At the Base of the Pyramids: A Case Study How Members Formalize and Mutually Make Sense of Risk During an Commercial Everest Expedition
Independent thesis Advanced level (degree of Master (Two Years)), 10 credits / 15 HE creditsStudent thesis
The emergence of a more economical and knowledge demanding environment has revolutionized organisations to become more agile, temporary and dynamic to fit within the new slim margins. The modern project-based organisation could be described as pursuing the demanding goals that heavily rest on constrained time limits, thin resources and quality satisfaction. Therefore, organisational members have become the frontiers of organising targeting the objectives forsaken by the parent organisation to self adjust in the environment with strategic inventions. It has raised the mid managers responsibility to orchestrate social interplays among actors for better and rapid learning to meet the environmental demands. The paper presented will outline two kinds of pyramids, the first is scrutinizing the contemporary theorization which takes the rational top down orientation only investigating the fascinating aspects of the static organisations. I instead argue for a new theorization suited for the more committed and delicate performance at the base of the organisation and studied what climbers do at the base of Everest before climbing it as a way to study how organisational members in temporary constellations formalize in a maginal and risky context. Similar to climbing; acting foolish in the more fiercer organisations will result in a devastating fall and death if they have not fully learned to make the decisions correct. The present study has used several resources to its disposal, texts, pictures and videos to understand the process with a multimedia methodology and grounded theory to manage the data. The primary risk proved to be a poor health status in the single individual that challenged the group formalizing process. First, it technicaly segregates the group attitude sickness puts social life since members behind schedule isolate themselves solving their own health problems to save their future position in the expedition. Beside health, individuals didn´t engage on the issue as a group unless the risks weren´t dependent on others in a system such as a rope system. Conclusion, risks are events containing different vectors picking on the margins over time that needs to be managed. The future question becomes how the important role of individual short-term economical survival strategies of the personal ambition affects the collaboration and formalization. Those individual ambitions are dynamics and organisational inertia seldom explicitly investigated in project research.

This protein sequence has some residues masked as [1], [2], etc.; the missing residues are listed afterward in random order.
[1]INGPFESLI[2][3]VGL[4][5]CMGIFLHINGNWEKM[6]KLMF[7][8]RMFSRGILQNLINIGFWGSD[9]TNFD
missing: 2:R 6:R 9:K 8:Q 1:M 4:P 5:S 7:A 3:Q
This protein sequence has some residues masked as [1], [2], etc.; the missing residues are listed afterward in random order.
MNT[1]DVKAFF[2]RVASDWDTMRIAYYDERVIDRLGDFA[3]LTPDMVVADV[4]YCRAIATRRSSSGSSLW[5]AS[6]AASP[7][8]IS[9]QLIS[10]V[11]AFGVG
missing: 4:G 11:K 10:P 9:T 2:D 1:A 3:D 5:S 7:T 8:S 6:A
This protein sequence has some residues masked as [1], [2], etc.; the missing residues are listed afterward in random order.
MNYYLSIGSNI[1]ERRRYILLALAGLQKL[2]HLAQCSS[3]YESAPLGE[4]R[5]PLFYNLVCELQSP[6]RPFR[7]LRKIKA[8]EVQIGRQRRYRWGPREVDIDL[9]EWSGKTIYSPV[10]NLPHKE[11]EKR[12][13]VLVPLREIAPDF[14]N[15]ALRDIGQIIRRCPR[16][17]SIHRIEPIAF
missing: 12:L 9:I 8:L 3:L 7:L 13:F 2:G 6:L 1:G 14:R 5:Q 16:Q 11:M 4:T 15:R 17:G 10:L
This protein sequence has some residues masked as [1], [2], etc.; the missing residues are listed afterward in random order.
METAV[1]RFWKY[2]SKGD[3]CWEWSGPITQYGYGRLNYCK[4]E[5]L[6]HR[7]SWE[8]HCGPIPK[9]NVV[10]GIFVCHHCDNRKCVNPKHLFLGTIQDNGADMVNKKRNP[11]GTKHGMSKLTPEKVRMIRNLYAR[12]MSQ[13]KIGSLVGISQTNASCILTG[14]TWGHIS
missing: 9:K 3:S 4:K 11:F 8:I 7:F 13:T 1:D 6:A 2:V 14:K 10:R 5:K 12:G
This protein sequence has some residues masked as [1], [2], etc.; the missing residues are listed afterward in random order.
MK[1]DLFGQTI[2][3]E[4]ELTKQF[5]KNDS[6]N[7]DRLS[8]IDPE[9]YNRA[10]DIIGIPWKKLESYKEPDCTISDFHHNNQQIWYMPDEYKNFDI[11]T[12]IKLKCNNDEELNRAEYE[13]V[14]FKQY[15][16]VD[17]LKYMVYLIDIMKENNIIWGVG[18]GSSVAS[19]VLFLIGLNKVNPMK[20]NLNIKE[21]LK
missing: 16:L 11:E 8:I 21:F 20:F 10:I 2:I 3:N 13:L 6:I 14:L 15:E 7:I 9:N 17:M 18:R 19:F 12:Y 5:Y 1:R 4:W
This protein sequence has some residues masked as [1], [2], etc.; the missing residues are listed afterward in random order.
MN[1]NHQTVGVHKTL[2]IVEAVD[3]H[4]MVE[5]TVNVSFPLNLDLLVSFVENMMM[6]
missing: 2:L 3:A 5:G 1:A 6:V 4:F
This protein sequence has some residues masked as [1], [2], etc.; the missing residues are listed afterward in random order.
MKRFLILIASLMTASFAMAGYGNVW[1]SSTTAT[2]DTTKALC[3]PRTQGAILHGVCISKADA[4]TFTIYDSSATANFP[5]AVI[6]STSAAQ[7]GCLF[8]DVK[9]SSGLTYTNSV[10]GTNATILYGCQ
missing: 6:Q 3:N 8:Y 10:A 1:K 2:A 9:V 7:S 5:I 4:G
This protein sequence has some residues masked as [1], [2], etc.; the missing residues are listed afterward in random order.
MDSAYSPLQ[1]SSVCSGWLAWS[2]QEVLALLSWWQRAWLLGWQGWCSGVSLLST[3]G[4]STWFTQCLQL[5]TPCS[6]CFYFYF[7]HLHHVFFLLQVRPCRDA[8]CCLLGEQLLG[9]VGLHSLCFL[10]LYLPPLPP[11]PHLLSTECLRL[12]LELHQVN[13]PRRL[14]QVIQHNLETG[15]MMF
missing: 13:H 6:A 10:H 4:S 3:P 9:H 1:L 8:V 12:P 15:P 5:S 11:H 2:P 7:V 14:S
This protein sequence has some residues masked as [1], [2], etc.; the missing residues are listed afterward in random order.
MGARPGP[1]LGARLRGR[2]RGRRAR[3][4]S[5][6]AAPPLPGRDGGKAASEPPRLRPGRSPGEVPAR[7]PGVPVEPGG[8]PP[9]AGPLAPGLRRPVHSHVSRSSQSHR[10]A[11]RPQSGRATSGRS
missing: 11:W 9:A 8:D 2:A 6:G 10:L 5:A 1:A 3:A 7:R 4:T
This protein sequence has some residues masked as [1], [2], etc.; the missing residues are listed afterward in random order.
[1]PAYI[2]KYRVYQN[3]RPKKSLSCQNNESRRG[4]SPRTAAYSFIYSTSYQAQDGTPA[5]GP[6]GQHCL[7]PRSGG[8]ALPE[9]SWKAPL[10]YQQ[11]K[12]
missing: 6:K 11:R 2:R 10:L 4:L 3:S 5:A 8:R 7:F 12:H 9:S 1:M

Place, publisher, year, edition, pages
Sensemaking, Project management, Practice, Strategy
Social Sciences Pedagogy
IdentifiersURN: urn:nbn:se:umu:diva-110238OAI: oai:DiVA.org:umu-110238DiVA: diva2:861629
Master's Programme in Leadership and Organisation